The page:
So God's people have looked within, searched their own hearts, repented, prayed longer, fasted, worshipped more passionately, beat their breasts harder to get God to move. Another pocket of Christianity has blamed all the sinners, the gays, the baby-killing. THIS is why God is angry. This is why He doesn't do signs and wonders like he did in biblical times. He's angry and waiting on his people to run for more political offices.

Everyone's trying to solve the problem of God's silence. We were too, when we believed. How many times did we notice that life was happening exactly as it would if there were no God and then commence to perform theological gymnastics to make excuses for his absence. We've heard that a lot in the four years we've been interviewing ex-Christians: "I stopped making excuses for God." Believers for centuries have pulled Jesus down off the cross, propped him up, carried him around like the movie "Weekend at Bernies," even tried CPR on him, for years in fact. 1 2 3 breathe, 123 breathe, over and over again for decades. We've pressed the shock paddles on his chest, yelled "clear" and zapped him, over and over again. It's like Bob always says on this show, "C'mon! it's been 2,000 years! he's not coming back."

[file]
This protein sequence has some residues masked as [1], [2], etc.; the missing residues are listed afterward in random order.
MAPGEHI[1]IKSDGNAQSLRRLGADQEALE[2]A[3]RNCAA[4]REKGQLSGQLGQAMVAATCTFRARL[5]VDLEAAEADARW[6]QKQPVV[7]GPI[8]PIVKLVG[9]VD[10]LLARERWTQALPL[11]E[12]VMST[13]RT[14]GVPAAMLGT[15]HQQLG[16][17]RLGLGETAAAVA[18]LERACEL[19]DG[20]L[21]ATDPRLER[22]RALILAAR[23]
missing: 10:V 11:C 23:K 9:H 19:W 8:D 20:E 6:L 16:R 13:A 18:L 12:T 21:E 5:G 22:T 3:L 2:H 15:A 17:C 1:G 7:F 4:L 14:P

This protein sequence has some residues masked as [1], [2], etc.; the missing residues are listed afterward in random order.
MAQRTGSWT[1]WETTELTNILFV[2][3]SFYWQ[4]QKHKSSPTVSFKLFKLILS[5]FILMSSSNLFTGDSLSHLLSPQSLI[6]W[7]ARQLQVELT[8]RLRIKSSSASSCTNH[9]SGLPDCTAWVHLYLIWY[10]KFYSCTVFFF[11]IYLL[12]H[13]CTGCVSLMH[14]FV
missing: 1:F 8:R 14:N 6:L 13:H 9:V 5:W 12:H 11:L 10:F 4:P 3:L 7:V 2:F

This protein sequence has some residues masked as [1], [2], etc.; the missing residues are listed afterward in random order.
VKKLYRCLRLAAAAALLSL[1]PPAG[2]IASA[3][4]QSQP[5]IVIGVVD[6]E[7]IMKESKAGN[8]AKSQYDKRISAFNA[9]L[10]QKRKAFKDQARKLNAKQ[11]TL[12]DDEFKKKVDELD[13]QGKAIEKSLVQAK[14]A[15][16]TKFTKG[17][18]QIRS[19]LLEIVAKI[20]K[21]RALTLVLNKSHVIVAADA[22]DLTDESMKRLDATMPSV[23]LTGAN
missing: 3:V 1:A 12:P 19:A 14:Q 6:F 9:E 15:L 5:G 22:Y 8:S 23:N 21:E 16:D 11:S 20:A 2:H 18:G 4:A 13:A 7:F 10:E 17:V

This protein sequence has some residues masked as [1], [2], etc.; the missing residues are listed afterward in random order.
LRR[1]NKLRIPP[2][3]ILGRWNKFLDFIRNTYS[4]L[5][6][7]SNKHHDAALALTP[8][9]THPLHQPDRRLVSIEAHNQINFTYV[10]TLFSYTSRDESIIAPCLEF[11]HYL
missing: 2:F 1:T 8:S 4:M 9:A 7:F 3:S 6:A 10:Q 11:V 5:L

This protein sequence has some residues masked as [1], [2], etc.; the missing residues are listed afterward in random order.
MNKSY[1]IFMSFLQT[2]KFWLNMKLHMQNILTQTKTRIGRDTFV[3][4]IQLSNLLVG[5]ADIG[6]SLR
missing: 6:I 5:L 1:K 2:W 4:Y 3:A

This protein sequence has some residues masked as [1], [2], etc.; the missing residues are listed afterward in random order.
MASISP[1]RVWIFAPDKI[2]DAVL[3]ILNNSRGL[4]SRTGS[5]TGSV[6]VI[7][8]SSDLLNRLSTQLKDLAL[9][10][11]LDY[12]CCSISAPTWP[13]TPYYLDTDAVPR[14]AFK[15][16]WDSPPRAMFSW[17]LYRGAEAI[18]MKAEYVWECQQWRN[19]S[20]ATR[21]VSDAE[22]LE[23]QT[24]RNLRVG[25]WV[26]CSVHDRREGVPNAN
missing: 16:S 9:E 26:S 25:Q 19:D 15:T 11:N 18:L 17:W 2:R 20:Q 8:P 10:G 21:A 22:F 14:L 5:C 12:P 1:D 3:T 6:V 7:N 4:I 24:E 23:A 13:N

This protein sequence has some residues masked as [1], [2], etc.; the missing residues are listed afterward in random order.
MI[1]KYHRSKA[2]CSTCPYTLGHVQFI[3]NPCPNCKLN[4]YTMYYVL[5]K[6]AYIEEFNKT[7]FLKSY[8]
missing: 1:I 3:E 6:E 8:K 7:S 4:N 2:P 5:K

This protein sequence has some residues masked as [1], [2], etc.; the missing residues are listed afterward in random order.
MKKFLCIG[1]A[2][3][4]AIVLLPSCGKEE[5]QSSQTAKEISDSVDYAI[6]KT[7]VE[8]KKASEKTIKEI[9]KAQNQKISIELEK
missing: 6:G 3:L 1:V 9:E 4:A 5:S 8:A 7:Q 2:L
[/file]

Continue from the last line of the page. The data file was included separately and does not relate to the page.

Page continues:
Some of us have pulled the plug, taken him off the ventilator and walked away lost and confused wondering what the fuck did I just spend the last 20 years doing. It was a lie so big and so repeated...by so many people over so many centuries of which countless cathedrals have been erected, billions of dollars have been spent that we believed it, and millions still do.  Even now, some of our nearest and dearest still believe it and actually want us to return to it. To pick up the silent god again and drag him into every aspect of our lives, crown him lord of lords and president of presidents. I think we're witnessing the type of chaos and absurdity that hoisting up a hollow shelled corpse into leadership produces. It's for the same reason why our universe is chaotic and absurd--no one's watching the shop. It's just us here. We're the only hope for solving our problems, taking care of our world, our societies, each other. Imaginary gods have distracted us too long.  We're the ones in need of resuscitation.